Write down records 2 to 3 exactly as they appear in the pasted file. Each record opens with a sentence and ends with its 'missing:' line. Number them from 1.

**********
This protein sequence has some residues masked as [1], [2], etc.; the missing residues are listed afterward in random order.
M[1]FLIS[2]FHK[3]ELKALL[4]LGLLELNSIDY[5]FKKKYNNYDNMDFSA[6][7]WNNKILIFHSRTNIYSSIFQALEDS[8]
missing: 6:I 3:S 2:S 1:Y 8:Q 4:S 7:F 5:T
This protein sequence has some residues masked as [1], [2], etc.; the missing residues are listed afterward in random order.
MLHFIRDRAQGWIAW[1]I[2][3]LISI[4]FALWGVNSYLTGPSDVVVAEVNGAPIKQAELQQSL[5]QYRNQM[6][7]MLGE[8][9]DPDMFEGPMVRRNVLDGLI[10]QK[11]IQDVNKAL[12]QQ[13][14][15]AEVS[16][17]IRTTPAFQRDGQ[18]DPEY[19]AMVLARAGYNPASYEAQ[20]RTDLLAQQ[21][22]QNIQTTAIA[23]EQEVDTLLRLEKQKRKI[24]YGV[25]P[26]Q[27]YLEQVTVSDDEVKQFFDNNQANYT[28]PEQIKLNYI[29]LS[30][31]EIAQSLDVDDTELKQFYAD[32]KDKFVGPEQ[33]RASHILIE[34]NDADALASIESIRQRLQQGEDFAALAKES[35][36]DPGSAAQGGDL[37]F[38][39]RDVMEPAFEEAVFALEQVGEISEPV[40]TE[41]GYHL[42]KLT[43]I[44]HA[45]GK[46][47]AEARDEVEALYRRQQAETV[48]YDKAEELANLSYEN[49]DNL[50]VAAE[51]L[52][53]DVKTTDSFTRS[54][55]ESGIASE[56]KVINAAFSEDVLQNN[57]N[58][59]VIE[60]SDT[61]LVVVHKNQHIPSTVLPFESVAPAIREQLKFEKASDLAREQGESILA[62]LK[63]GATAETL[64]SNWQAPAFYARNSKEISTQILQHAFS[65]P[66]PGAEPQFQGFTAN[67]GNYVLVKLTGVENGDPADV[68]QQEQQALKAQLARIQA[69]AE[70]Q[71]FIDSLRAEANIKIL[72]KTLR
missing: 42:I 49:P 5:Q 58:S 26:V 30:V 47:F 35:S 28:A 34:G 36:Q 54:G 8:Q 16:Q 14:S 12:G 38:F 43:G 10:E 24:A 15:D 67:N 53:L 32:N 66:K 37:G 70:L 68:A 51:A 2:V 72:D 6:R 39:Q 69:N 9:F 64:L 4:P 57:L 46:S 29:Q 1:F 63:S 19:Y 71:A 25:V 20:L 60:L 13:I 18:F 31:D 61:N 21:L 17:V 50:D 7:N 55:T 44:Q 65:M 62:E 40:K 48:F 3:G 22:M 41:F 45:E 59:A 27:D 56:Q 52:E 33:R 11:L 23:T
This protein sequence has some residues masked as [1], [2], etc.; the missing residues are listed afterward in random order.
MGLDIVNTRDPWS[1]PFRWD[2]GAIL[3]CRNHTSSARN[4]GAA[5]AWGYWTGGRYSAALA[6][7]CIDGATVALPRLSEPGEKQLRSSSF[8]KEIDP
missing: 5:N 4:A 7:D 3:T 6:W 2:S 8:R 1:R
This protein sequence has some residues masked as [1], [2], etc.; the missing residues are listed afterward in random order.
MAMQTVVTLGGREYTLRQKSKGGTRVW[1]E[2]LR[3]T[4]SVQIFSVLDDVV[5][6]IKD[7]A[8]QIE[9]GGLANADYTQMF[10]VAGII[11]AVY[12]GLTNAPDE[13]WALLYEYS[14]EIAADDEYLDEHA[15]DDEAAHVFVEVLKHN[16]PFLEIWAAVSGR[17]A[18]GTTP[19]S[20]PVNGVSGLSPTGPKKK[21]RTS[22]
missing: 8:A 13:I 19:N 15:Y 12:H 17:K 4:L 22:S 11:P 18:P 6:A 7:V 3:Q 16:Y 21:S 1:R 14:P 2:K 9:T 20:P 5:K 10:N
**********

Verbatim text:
This protein sequence has some residues masked as [1], [2], etc.; the missing residues are listed afterward in random order.
MLHFIRDRAQGWIAW[1]I[2][3]LISI[4]FALWGVNSYLTGPSDVVVAEVNGAPIKQAELQQSL[5]QYRNQM[6][7]MLGE[8][9]DPDMFEGPMVRRNVLDGLI[10]QK[11]IQDVNKAL[12]QQ[13][14][15]AEVS[16][17]IRTTPAFQRDGQ[18]DPEY[19]AMVLARAGYNPASYEAQ[20]RTDLLAQQ[21][22]QNIQTTAIA[23]EQEVDTLLRLEKQKRKI[24]YGV[25]P[26]Q[27]YLEQVTVSDDEVKQFFDNNQANYT[28]PEQIKLNYI[29]LS[30][31]EIAQSLDVDDTELKQFYAD[32]KDKFVGPEQ[33]RASHILIE[34]NDADALASIESIRQRLQQGEDFAALAKES[35][36]DPGSAAQGGDL[37]F[38][39]RDVMEPAFEEAVFALEQVGEISEPV[40]TE[41]GYHL[42]KLT[43]I[44]HA[45]GK[46][47]AEARDEVEALYRRQQAETV[48]YDKAEELANLSYEN[49]DNL[50]VAAE[51]L[52][53]DVKTTDSFTRS[54][55]ESGIASE[56]KVINAAFSEDVLQNN[57]N[58][59]VIE[60]SDT[61]LVVVHKNQHIPSTVLPFESVAPAIREQLKFEKASDLAREQGESILA[62]LK[63]GATAETL[64]SNWQAPAFYARNSKEISTQILQHAFS[65]P[66]PGAEPQFQGFTAN[67]GNYVLVKLTGVENGDPADV[68]QQEQQALKAQLARIQA[69]AE[70]Q[71]FIDSLRAEANIKIL[72]KTLR
missing: 42:I 49:P 5:Q 58:S 26:V 30:V 47:F 35:S 28:A 34:G 36:Q 54:G 8:Q 16:Q 14:S 12:G 38:F 43:G 10:E 24:A 15:D 67:N 53:L 32:N 66:K 37:G 70:L 68:A 51:A 2:V 72:D 6:R 39:Q 69:N 9:F 64:L 4:P 57:L 46:S 29:Q 1:F 63:S 19:Y 71:A 25:V 20:L 60:L 13:I 18:F 31:D 61:N 21:L 17:V 50:D 7:N 55:T 44:Q 65:M 62:E 40:K 48:F 3:G 22:M 41:F 45:E 59:A 27:D 56:Q 52:E 33:R 11:L 23:T
This protein sequence has some residues masked as [1], [2], etc.; the missing residues are listed afterward in random order.
MGLDIVNTRDPWS[1]PFRWD[2]GAIL[3]CRNHTSSARN[4]GAA[5]AWGYWTGGRYSAALA[6][7]CIDGATVALPRLSEPGEKQLRSSSF[8]KEIDP
missing: 5:N 4:A 7:D 3:T 6:W 2:S 8:R 1:R